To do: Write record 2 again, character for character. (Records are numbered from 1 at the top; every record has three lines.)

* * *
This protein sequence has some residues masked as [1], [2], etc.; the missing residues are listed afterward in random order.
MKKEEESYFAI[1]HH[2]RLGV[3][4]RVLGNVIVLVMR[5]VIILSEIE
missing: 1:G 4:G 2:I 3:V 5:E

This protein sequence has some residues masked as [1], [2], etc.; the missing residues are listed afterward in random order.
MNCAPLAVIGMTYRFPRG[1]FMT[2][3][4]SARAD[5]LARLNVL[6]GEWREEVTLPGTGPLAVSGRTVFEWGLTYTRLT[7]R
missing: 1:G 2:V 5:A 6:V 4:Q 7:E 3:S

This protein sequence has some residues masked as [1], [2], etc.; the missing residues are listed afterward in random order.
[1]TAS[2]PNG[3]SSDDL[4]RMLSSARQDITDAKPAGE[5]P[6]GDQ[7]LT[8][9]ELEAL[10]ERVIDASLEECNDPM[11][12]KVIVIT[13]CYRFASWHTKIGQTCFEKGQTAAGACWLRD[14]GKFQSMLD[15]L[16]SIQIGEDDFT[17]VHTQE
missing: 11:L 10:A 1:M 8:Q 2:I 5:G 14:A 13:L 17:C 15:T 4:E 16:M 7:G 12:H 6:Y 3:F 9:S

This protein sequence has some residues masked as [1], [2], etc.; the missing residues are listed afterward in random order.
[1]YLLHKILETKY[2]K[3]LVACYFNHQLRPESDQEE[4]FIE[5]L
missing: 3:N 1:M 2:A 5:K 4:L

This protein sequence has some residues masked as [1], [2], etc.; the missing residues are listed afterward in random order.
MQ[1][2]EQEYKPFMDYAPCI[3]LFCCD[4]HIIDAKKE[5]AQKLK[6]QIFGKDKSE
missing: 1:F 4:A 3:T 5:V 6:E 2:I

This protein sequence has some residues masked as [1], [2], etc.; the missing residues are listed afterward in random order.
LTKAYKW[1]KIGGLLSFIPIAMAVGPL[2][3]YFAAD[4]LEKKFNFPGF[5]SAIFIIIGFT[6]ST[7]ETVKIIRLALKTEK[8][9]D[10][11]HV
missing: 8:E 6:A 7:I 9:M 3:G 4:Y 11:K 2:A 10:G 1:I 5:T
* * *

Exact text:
This protein sequence has some residues masked as [1], [2], etc.; the missing residues are listed afterward in random order.
MNCAPLAVIGMTYRFPRG[1]FMT[2][3][4]SARAD[5]LARLNVL[6]GEWREEVTLPGTGPLAVSGRTVFEWGLTYTRLT[7]R
missing: 1:G 2:V 5:A 6:V 4:Q 7:E 3:S